In addition to continuing many existing programs, Jeannie tries to keep her new initiatives fresh and appealing. “Our goal is to encourage employees to have fun and achieve a healthy work/life balance. Last December we offered the Health Enhancement Systems Health for the Holidays campaign that was very successful; we received numerous positive comments. While such campaigns are for employees only, we sponsor an annual 5K walk/run and participate in many community fitness events open to families. In addition, health insurance plan participants now receive a partial rebate for selected events. And 2 years ago we held our first college-wide massage day — a free 5-minute massage and a sandwich. It was so well received that we plan to bring that back.”
Jeannie tries to add an element of fun to everything... even health fairs. “Last year, the theme was Hoops for Health, where we awarded prizes for the number of basketball shots achieved. Our population demographic is older, with a median age of 45. It was great to see them out there shooting hoops and enjoying themselves.”
Communication, Change, and Innovation
All important MDC-wide announcements, including wellness updates, go out directly from the College President in special emails. Each Campus President reports to the College President and follows up with campus-specific details in town hall and department meetings.
The college is undergoing a major revamp of its information system. Jeannie attributes the smooth changeover to integrated feedback process, with both top-down and bottom-up communication strategies. “We’re in Phase 1 of what we call MDC Connect. The college has done an excellent job of providing weekly updates on what will happen next and what it means to employees. Although the new system has gone live, we continue to learn the finer points of how it works. Trainers are in every department to help as needed. Day-to-day users can share their observations and make suggestions during these communication sessions. Senior management emphasizes inter-department collaboration. It plays a huge part in managing change, because 1 omission or oversight impacts all other processes. Each department gets together at least weekly to make sure everyone understands tasks and receives assistance. MDC commits to a supportive workplace, especially during times of great change.”
When Jeannie started here, the college used a local hospital for biometrics screening. But it had no advance registration and sent only 1 nurse to do screenings at all campuses, so as many as 50-60 employees would be waiting. Jeannie outsourced to a company with a sophisticated online registration system and screening process.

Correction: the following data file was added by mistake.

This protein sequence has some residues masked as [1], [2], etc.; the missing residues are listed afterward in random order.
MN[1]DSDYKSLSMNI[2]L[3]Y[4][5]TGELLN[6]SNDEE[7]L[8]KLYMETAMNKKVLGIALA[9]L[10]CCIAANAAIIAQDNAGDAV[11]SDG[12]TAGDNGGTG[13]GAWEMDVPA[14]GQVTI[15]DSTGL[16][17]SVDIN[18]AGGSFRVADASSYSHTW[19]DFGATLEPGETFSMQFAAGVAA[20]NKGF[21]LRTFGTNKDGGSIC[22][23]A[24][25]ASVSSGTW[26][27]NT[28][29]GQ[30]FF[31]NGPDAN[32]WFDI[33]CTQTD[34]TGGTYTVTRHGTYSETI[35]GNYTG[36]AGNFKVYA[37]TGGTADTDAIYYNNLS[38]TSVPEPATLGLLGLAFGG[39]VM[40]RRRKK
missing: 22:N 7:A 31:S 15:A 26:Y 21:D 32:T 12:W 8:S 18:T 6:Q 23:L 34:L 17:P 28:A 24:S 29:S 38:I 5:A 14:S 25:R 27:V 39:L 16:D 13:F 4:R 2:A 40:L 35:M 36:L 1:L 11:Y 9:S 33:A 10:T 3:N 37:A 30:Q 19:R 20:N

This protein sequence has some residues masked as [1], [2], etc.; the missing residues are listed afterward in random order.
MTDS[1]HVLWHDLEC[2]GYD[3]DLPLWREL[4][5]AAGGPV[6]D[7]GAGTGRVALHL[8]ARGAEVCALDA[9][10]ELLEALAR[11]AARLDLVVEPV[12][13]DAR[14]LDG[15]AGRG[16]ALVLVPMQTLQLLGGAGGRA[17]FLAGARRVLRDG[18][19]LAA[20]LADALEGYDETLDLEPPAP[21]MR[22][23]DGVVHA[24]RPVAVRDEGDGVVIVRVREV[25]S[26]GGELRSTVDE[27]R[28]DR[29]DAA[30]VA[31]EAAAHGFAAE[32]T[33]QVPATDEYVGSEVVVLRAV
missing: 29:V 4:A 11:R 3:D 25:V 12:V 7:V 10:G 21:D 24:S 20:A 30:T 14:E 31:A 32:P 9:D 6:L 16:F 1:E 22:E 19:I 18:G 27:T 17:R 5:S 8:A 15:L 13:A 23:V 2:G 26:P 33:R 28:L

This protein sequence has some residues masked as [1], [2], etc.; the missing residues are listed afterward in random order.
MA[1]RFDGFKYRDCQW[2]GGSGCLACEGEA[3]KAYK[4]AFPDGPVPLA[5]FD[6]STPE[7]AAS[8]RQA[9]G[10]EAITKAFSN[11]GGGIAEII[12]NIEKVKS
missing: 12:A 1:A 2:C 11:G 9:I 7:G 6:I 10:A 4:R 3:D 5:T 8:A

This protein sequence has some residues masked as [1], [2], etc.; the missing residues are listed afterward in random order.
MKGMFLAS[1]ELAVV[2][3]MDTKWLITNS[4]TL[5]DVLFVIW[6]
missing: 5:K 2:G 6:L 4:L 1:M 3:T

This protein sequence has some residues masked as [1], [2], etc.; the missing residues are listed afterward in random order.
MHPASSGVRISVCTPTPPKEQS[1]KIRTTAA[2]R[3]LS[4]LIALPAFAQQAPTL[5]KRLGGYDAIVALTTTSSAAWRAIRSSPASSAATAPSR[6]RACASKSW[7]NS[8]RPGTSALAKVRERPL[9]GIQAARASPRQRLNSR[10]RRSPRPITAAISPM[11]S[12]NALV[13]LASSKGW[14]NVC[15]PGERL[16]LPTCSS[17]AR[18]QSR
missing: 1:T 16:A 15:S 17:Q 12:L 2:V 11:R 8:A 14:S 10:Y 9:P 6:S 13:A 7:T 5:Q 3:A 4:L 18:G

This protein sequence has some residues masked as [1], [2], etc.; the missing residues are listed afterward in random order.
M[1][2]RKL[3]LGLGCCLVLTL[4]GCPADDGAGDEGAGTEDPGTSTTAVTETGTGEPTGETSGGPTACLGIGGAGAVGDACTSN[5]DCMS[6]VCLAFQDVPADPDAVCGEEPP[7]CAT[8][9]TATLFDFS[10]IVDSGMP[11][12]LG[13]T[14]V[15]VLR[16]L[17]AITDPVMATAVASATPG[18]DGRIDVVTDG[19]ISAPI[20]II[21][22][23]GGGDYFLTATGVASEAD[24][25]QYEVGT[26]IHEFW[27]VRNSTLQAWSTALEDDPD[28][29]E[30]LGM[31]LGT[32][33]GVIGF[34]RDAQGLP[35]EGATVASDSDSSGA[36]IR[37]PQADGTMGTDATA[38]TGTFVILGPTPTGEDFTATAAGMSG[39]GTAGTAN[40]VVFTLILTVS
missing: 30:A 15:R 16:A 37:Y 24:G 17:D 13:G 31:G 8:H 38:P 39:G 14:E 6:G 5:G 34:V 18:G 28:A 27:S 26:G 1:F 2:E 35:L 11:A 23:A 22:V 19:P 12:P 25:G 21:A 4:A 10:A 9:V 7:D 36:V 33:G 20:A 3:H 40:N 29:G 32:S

Health fairs used to be done at all campuses, but Jeannie quickly determined that delivery to smaller campuses was not cost-efficient. Vendors waited for long periods while employees struggled to arrange coverage for their duties. Now health fairs are held only at the 5 larger campuses — a move that’s increased the number of available vendors, presentations, and resources. The whole process is much more efficient and appreciated by all.
Jeannie compiles data from all employee health screenings, feedback surveys, and Aetna disease management reports on major cost drivers. “I use this data to plan programs for the upcoming year. I present my proposal to the Manager and Director of Benefits and Vice Provost of Human Resources. We move forward based on their input.”
She adds just 1 new major initiative each year. “This has worked very well. Not only are we more organized, but it allows us to see what is working and identify future needs. During the 2015-2016 academic year, we added personalized nutrition counseling as the next layer to the wellness program. Lunch’n learns have been a regular feature, but I consistently heard tons of questions that couldn't be effectively answered in a group setting. We now offer 2 individual dietitian/nutrition counseling sessions to interested employees.”
A Lifetime Commitment
Jeannie confirms, “Wellness has become my life. Once I got into this position, I never looked back. I’ve seen firsthand that any opportunity for change, no matter how small, generates a positive ripple effect that impacts everyone. Participation has increased across the board. Sometimes it’s the small things that are most appreciated. Because of increasing employee awareness, meetings and celebrations now offer fruits and veggies. Employees who have been here for years tell me that’s never happened before. It’s been my honor to be involved in this evolutionary process.”.